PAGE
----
Chad leader blames protest organizers for civilian deaths
N’DJAMENA, Chad (AP) — Chad’s interim leader Mahamat Idriss Deby on Monday said those who organized protests against his two-year extension of power have shown “the will to start a civil war,” marking his first speech since a violent crackdown on demonstrators left dozens of people dead across the country.
The speech broadcast live on national television and radio comes four days after witnesses said that security forces had fired live ammunition at protesters in the capital, N’Djamena, and in the country’s second-largest city, Moundou.
The opposition has said more than 70 demonstrators were killed, while a combined toll of 62 was given by the government spokesman and a morgue official. The unprecedented violence toward the demonstrators drew swift condemnation from abroad.
Deby, who has been in power since the April 2021 death of his father, defended the crackdown Monday night and blamed the deaths on those who had organized the antigovernment protests.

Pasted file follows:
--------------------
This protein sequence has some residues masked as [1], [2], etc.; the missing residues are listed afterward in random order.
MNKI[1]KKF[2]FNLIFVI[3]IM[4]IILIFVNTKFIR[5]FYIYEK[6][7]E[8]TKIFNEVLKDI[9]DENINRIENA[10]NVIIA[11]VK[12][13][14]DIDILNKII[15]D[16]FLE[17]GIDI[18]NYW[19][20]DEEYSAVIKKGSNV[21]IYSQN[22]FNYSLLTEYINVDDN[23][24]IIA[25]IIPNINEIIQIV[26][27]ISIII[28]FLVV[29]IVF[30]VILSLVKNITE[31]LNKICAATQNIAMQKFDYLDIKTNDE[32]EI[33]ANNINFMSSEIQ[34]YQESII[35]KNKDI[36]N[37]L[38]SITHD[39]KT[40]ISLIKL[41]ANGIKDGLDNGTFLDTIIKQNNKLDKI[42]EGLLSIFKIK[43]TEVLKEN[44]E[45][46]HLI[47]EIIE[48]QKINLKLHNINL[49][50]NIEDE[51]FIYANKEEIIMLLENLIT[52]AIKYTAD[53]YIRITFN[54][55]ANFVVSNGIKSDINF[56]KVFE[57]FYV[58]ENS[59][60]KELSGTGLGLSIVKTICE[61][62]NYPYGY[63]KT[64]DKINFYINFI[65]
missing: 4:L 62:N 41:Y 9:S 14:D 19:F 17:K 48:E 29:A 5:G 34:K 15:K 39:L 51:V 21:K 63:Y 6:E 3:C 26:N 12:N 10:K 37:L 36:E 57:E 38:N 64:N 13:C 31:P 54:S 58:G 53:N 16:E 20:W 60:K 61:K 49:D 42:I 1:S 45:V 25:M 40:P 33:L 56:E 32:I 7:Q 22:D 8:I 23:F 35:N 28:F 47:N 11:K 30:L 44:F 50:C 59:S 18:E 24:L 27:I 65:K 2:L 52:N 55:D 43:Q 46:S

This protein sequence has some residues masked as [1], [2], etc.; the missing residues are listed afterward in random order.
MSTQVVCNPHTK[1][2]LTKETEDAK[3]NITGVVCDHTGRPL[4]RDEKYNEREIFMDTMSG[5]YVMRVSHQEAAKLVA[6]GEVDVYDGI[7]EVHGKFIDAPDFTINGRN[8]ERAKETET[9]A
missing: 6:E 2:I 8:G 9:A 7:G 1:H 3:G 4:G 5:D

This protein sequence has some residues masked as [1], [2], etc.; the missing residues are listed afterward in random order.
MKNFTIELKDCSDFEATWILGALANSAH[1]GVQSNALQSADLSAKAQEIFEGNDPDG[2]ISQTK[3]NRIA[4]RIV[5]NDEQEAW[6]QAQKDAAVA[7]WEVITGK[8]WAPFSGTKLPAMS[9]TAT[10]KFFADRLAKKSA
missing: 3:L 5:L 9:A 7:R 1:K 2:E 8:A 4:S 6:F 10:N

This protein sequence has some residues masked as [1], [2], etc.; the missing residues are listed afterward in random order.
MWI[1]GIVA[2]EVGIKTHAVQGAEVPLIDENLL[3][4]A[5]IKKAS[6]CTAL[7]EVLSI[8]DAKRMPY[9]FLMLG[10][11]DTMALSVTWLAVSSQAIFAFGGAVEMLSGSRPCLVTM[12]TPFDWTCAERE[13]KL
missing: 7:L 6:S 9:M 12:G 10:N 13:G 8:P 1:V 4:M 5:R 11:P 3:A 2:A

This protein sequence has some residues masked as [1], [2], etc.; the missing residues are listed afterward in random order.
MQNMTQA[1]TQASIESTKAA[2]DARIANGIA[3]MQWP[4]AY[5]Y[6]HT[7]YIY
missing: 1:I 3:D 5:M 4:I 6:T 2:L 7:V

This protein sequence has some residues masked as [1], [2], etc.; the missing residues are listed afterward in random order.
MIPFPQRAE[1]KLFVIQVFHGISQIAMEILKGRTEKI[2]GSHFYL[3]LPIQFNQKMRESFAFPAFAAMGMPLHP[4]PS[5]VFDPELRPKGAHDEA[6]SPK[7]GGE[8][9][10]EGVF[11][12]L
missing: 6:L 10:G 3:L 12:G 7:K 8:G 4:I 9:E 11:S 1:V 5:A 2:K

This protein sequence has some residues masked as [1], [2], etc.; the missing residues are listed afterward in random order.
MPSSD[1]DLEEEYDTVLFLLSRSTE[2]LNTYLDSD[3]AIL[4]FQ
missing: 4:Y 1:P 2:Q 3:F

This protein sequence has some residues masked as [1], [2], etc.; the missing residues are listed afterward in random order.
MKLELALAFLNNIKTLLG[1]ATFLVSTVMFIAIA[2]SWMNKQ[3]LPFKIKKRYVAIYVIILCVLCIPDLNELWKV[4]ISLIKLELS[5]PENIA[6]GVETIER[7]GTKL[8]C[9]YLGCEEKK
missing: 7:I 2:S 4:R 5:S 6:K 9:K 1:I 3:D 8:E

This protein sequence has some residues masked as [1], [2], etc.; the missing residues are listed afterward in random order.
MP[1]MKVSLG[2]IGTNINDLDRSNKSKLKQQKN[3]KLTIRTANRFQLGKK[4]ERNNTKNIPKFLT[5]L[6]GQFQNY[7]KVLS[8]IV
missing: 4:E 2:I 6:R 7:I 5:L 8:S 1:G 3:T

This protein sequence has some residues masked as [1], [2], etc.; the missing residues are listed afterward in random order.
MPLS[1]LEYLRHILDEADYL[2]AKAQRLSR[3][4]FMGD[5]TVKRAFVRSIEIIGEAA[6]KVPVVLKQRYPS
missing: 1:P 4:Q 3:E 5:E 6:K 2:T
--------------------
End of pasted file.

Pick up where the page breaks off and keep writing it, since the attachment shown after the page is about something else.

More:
“These are not simple demonstrations that have been brought under control, but a real insurrection meticulously planned to create chaos in the country,” Deby said in his speech.
Human rights groups have said that the demonstrators were unarmed and that the use of force was disproportionate. However, Deby told Chadians that those who organized the protests “bear a heavy responsibility for the killings of October 20.”
“They recruited and used terrorist and paramilitary groups to carry out gratuitous mass murders,” he said.
“I will use all legal means at my disposal to prevent these plans that are harmful to our country,” he added.
Deby’s father, the late President Idriss Deby Itno, led Chad for more than three decades. He died after being attacked by rebels while visiting his troops on the frontlines in the north, officials said.
Last Thursday marked what was to be the end of Chad’s 18-month transition, but the government recently announced that Deby would stay in power for another two more years instead. Protests were held in five cities around the country Thursday.
“The fight we are waging is for justice and equality for the 17 million Chadians by breaking with this armed dynasty serving 3% of the people,” prominent opposition leader Succes Masra after the deadly protests, accusing the government of trying “to create civil war.”
Associated Press writer Krista Larson in Dakar, Senegal contributed.
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